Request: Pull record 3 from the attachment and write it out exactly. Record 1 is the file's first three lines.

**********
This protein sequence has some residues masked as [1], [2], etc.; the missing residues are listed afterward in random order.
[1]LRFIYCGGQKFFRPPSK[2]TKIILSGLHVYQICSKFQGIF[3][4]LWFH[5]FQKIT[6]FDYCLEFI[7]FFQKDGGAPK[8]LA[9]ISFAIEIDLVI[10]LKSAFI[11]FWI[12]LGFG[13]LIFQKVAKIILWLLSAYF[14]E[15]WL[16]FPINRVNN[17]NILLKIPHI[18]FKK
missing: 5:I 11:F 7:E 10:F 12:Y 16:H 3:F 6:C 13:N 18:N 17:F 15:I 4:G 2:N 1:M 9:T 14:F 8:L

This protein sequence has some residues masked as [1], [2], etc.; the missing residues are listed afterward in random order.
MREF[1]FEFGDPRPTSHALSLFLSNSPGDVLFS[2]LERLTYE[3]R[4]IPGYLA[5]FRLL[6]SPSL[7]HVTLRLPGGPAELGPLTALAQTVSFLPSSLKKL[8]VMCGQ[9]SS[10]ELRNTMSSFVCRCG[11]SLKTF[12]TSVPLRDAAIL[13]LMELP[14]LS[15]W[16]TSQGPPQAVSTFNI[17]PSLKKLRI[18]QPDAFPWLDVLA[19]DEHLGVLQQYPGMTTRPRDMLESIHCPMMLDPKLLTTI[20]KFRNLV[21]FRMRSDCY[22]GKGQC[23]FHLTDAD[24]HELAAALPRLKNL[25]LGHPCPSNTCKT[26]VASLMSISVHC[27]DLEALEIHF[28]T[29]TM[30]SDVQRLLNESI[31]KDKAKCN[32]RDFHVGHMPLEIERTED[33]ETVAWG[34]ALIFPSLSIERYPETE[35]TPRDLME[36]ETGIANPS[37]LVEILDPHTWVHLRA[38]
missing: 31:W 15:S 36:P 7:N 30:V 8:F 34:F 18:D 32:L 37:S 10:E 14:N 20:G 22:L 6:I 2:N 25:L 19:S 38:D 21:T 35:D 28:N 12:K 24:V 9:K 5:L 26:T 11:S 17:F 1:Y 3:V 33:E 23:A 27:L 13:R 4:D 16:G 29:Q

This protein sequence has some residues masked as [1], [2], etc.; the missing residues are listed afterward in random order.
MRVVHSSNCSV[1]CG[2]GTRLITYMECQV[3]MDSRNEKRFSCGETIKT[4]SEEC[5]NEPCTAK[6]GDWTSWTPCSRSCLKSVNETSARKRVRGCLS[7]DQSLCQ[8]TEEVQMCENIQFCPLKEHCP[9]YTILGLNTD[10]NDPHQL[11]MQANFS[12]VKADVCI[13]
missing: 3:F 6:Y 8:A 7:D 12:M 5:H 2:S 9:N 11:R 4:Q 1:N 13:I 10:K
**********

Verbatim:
This protein sequence has some residues masked as [1], [2], etc.; the missing residues are listed afterward in random order.
MRVVHSSNCSV[1]CG[2]GTRLITYMECQV[3]MDSRNEKRFSCGETIKT[4]SEEC[5]NEPCTAK[6]GDWTSWTPCSRSCLKSVNETSARKRVRGCLS[7]DQSLCQ[8]TEEVQMCENIQFCPLKEHCP[9]YTILGLNTD[10]NDPHQL[11]MQANFS[12]VKADVCI[13]
missing: 3:F 6:Y 8:A 7:D 12:M 5:H 2:S 9:N 11:R 4:Q 1:N 13:I 10:K